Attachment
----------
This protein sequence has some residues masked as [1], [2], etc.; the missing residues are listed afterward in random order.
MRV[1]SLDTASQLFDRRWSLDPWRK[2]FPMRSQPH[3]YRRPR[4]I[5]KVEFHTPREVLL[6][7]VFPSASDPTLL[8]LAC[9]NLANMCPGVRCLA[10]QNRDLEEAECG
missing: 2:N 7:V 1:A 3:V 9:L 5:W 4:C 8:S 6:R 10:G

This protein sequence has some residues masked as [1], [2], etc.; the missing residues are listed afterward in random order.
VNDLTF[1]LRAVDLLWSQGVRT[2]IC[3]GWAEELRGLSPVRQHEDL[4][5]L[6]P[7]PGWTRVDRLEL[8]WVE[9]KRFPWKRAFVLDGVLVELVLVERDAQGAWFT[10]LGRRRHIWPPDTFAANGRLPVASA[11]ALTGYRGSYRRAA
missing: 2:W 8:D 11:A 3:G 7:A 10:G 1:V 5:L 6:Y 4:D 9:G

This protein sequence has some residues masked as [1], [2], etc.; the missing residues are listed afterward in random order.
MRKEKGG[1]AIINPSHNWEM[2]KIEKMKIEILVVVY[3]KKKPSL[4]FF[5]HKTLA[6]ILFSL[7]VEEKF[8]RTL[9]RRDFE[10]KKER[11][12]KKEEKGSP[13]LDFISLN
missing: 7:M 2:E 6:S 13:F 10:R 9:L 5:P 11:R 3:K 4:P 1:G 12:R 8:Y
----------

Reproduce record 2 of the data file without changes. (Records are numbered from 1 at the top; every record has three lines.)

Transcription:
This protein sequence has some residues masked as [1], [2], etc.; the missing residues are listed afterward in random order.
VNDLTF[1]LRAVDLLWSQGVRT[2]IC[3]GWAEELRGLSPVRQHEDL[4][5]L[6]P[7]PGWTRVDRLEL[8]WVE[9]KRFPWKRAFVLDGVLVELVLVERDAQGAWFT[10]LGRRRHIWPPDTFAANGRLPVASA[11]ALTGYRGSYRRAA
missing: 2:W 8:D 11:A 3:G 7:A 10:G 1:V 5:L 6:Y 4:D 9:G